There is a distinction here, it will be observed, which at once suggests the modern distinction between physical processes and chemical processes, or, putting it otherwise, between molecular processes and atomic processes; but the reader must be guarded against supposing that Anaxagoras had any such thought as this in mind. His ultimate mixable particles can be compared only with the Daltonian atom, not with the molecule of the modern physicist, and his "infinite, self- powerful, and unmixable" particles are not comparable with anything but the ether of the modern physicist, with which hypothetical substance they have many points of resemblance. But the "infinite, self- powerful, and unmixed" particles constituting thus an ether-like plenum which permeates all material structures, have also, in the mind of Anaxagoras, a function which carries them perhaps a stage beyond the province of the modern ether. For these "infinite, self powerful, and unmixed" particles are imbued with, and, indeed, themselves constitute, what Anaxagoras terms nous, a word which the modern translator has usually paraphrased as "mind." Neither that word nor any other available one probably conveys an accurate idea of what Anaxagoras meant to imply by the word nous. For him the word meant not merely "mind" in the sense of receptive and comprehending intelligence, but directive and creative intelligence as well. Again let Anaxagoras speak for himself: "Other things include a portion of everything, but nous is infinite, and self-powerful, and mixed with nothing, but it exists alone, itself by itself. For if it were not by itself, but were mixed with anything else, it would include parts of all things, if it were mixed with anything; for a portion of everything exists in every thing, as has been said by me before, and things mingled with it would prevent it from having power over anything in the same way that it does now that it is alone by itself. For it is the most rarefied of all things and the purest, and it has all knowledge in regard to everything and the greatest power; over all that has life, both greater and less, nous rules. And nous ruled the rotation of the whole, so that it set it in rotation in the beginning. First it began the rotation from a small beginning, then more and more was included in the motion, and yet more will be included. Both the mixed and the separated and distinct, all things nous recognized. And whatever things were to be, and whatever things were, as many as are now, and whatever things shall be, all these nous arranged in order; and it arranged that rotation, according to which now rotate stars and sun and moon and air and aether, now that they are separated. Rotation itself caused the separation, and the dense is separated from the rare, the warm from the cold, the bright from the dark, the dry from the moist. And when nous began to set things in motion, there was separation from everything that was in motion, all this was made distinct. The rotation of the things that were moved and made distinct caused them to be yet more distinct."[3]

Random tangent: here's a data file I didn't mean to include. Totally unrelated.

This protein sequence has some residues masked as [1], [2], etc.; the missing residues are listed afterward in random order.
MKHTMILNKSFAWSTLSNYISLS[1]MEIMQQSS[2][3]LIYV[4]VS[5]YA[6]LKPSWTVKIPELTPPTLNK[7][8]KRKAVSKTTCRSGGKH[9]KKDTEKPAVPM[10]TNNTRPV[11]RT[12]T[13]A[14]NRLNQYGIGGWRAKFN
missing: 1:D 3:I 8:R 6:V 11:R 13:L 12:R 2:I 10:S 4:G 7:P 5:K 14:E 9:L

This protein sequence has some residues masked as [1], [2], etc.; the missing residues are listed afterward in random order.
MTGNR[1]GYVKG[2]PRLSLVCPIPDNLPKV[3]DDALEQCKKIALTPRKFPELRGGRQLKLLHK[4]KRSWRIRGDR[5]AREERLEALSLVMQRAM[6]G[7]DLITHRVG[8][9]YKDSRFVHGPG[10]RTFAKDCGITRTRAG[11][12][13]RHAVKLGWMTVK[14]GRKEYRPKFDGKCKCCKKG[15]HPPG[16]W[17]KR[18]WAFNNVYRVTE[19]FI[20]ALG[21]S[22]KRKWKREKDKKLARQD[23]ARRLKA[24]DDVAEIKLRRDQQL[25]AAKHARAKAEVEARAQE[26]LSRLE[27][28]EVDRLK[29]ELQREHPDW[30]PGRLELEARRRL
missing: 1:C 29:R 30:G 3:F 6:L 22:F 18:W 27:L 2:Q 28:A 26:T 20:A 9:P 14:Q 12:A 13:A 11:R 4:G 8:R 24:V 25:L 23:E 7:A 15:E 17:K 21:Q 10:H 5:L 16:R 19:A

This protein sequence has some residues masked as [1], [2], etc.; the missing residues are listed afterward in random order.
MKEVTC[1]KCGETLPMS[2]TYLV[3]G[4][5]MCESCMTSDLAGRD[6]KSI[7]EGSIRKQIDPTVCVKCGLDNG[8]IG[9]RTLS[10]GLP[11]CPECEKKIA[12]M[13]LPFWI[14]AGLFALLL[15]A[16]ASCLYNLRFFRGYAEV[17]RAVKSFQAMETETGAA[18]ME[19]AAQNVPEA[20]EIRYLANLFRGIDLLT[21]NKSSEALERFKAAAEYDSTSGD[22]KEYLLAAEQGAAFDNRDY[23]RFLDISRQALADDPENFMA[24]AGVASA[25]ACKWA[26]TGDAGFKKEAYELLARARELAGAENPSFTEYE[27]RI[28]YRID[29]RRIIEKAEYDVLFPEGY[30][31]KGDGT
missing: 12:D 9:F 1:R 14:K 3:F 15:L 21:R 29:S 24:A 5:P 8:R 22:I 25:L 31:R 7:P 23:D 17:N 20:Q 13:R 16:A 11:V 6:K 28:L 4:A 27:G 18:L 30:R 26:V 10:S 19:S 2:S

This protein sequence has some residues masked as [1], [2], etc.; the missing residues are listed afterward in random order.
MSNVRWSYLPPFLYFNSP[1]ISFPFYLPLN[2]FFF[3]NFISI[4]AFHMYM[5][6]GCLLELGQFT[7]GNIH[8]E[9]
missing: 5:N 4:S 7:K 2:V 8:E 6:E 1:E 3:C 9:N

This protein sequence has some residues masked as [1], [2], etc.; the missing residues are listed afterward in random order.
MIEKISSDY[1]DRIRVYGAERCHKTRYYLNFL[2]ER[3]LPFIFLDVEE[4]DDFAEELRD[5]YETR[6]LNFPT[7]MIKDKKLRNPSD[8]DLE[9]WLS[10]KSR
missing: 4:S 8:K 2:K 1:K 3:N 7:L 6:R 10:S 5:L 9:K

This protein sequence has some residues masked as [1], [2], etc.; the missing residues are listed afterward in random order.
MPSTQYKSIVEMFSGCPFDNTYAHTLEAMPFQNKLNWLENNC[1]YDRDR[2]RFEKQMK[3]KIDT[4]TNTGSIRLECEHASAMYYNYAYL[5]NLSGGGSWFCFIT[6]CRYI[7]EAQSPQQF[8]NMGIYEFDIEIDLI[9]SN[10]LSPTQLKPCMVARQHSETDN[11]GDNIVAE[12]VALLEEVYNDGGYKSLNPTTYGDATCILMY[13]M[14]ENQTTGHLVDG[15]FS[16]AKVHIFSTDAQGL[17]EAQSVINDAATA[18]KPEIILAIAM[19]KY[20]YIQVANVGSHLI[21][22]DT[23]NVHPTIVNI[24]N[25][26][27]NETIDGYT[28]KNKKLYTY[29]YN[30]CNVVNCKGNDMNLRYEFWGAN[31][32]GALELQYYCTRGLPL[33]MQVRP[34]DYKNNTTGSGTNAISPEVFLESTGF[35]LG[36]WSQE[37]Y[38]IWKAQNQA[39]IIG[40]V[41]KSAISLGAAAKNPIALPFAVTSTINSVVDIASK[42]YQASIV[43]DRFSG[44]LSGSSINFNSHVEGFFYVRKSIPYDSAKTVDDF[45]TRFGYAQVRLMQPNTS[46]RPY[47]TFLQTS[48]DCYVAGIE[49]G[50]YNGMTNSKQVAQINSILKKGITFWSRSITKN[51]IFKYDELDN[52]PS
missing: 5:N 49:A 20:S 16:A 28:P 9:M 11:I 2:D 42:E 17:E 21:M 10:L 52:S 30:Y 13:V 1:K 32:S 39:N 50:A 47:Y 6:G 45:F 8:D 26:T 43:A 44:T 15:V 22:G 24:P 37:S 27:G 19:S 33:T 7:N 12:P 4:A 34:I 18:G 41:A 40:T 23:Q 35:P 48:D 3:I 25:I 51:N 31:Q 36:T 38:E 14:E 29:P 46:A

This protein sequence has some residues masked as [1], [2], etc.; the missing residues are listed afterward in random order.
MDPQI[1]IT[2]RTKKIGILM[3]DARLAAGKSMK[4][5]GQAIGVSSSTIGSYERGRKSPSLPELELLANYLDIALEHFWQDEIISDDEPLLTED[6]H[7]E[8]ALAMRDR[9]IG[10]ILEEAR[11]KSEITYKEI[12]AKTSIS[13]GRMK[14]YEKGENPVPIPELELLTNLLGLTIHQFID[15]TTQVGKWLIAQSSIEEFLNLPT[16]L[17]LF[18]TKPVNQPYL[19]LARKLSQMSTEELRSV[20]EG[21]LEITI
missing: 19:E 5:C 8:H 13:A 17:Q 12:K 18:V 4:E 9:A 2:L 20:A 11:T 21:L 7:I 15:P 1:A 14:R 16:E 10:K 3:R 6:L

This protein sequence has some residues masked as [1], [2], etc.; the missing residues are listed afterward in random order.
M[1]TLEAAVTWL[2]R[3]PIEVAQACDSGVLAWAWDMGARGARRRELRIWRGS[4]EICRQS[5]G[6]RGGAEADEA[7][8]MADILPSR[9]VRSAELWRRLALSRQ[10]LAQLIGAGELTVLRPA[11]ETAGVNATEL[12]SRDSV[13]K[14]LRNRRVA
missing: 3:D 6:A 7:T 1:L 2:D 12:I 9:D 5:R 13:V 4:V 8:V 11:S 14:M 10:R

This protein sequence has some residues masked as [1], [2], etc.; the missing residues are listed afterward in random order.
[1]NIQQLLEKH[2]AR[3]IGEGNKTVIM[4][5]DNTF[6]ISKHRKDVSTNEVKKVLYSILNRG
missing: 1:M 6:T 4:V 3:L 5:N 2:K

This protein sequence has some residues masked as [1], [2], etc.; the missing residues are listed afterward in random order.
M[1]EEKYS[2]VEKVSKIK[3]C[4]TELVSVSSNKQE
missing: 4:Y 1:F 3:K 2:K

Nous, then, as Anaxagoras conceives it, is "the most rarefied of all things, and the purest, and it has knowledge in regard to everything and the greatest power; over all that has life, both greater and less, it rules." But these are postulants of omnipresence and omniscience. In other words, nous is nothing less than the omnipotent artificer of the material universe. It lacks nothing of the power of deity, save only that we are not assured that it created the primordial particles. The creation of these particles was a conception that for Anaxagoras, as for the modern Spencer, lay beyond the range of imagination. Nous is the artificer, working with "uncreated" particles. Back of nous and the particles lies, for an Anaxagoras as for a Spencer, the Unknowable. But nous itself is the equivalent of that universal energy of motion which science recognizes as operating between the particles of matter, and which the theologist personifies as Deity. It is Pantheistic deity as Anaxagoras conceives it; his may be called the first scientific conception of a non- anthropomorphic god. In elaborating this conception Anaxagoras proved himself one of the most remarkable scientific dreamers of antiquity. To have substituted for the Greek Pantheon of anthropomorphic deities the conception of a non-anthropomorphic immaterial and ethereal entity, of all things in the world "the most rarefied and the purest," is to have performed a feat which, considering the age and the environment in which it was accomplished, staggers the imagination. As a strictly scientific accomplishment the great thinker's conception of primordial elements contained a germ of the truth which was to lie dormant for 2200 years, but which then, as modified and vitalized by the genius of Dalton, was to dominate the new chemical science of the nineteenth century. If there are intimations that the primordial element of Anaxagoras and of Dalton may turn out in the near future to be itself a compound, there will still remain the yet finer particles of the nous of Anaxagoras to baffle the most subtle analysis of which to-day's science gives us any pre-vision. All in all, then, the work of Anaxagoras must stand as that of perhaps the most far-seeing scientific imagination of pre-Socratic antiquity.